Skip to main content

Antimycotic activities of Cinnamon-derived compounds against Rhizoctonia solani in vitro


In this study, the effects of medicinal plant extracts on the development of mycelium in the following phytopathogenic fungi were evaluated: Phytophthora capsici, Rhizoctonia solani, Fusarium solani, Colletotrichum gloeosprorioides, and Botrytis cinera. Of the 26 medicinal plants tested, six plant extracts showed antifungal activity against phytopathogenic fungi. The highest antifungal activity was exerted against R. solani by the n-hexane fraction of a Cinnamon (Cinnamomum cassia Blume) solvent extract. Therefore, the antifungal compound fractions I and II were purified from the n-hexane fraction by TLC on silica gel plates. When treated with solutions containing compound fractions I or II at a concentration of 2%, the mycelia growth rate of R. solani was reduced to 0.19 and 0.18, respectively. In addition, microscopic observation of the hyphal morphology of R. solani following treatment with compound fraction I revealed the presence of severely damaged hyphae. Specifically, the hyphal tips became swollen, collapsed or were completely destroyed in response to treatment with solution containing compound fraction I at concentration of 1%.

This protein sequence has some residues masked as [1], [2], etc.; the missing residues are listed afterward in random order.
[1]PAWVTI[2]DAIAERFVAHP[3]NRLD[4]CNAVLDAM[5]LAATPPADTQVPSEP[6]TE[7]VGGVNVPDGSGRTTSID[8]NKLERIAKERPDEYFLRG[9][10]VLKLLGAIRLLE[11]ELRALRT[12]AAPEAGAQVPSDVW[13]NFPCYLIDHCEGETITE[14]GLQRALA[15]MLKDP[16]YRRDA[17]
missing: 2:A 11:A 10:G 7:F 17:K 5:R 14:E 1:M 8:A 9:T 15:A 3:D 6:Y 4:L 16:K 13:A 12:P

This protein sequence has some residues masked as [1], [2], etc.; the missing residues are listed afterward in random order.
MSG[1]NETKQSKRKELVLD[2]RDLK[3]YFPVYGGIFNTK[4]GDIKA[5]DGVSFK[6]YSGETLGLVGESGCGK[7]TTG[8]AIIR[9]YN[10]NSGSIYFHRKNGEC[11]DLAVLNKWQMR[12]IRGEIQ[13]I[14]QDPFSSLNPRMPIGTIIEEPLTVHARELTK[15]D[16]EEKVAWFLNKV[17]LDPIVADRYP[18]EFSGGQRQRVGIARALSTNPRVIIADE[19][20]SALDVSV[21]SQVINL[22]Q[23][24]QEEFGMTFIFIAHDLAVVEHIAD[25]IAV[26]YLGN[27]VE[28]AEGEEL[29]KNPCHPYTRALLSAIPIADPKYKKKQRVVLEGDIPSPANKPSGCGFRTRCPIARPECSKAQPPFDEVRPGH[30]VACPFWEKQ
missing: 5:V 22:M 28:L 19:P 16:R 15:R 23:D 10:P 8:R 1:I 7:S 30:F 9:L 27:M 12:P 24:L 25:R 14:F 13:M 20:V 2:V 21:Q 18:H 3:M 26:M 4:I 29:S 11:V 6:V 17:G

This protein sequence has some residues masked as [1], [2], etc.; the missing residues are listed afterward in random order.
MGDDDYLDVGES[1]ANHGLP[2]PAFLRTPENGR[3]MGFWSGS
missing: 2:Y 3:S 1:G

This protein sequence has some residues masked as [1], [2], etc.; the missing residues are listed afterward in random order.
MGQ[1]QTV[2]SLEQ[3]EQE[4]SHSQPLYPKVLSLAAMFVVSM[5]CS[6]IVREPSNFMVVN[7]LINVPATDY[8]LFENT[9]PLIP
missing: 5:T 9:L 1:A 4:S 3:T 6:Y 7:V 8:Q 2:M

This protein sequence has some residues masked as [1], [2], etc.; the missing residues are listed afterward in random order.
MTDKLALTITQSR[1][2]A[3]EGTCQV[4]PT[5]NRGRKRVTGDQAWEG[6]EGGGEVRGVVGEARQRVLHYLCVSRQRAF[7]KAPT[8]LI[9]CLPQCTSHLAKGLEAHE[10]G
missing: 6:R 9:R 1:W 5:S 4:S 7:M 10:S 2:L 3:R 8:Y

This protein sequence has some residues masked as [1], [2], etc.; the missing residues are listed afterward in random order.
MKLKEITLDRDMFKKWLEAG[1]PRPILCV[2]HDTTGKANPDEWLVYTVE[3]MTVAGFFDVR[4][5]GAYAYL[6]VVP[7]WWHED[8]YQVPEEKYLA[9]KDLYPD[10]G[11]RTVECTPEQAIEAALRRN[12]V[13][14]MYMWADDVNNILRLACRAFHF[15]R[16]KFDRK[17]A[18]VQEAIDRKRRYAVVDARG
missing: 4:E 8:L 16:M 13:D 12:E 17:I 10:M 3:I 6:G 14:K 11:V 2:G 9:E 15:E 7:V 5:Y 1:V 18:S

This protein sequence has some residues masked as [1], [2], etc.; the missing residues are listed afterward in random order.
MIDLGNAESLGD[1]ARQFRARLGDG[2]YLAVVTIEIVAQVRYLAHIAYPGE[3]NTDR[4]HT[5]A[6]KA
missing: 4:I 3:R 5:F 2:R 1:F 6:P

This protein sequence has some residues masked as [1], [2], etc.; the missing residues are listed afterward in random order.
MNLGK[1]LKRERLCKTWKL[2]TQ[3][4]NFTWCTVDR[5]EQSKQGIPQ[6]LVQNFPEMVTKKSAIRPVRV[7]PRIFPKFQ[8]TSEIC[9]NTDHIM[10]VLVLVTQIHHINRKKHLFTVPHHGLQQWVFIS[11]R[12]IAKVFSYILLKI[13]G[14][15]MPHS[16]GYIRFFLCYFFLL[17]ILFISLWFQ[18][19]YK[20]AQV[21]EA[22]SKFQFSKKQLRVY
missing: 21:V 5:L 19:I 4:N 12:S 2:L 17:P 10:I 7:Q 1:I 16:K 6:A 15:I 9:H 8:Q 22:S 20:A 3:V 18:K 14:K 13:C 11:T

This is a preview of subscription content, access via your institution.

Fig. 1
Fig. 2
Fig. 3
Fig. 4
Fig. 5


  • Akhtar Y, Yeoung R, Isman MB (2008) Comparative bioactivity of selected extracts from Meliaceae and some commercial botanical insecticides against two noctuid caterpillars, Trichoplusia ni and Pseudaletia unipuncta. Phytochem Rev 7:77–88

    Article  CAS  Google Scholar 

  • Bianchi A, Zambonelli A, Aulerio AZ, Bellesia F (1997) Ultrastructural studies of the effects of Allium sativum on phytopathogenic fungi in vitro. Plant Dis 81:1241–1246

    Article  CAS  Google Scholar 

  • Burt S (2004) Essential oils: their antibacterial properties and potential applications in foods—a review. Int J Food Microbiol 94:223–253

    PubMed  Article  CAS  Google Scholar 

  • Choi IH, Park JY, Shin SK, Park IK (2006) Nematicidal activity of medicinal plant extracts and two cinnamates isolated from Kaempferia galanga L. (Proh Hom) against the pine wood nematode, Bursaphelenchus xylophylus. Nematology 8:359–365

    Article  Google Scholar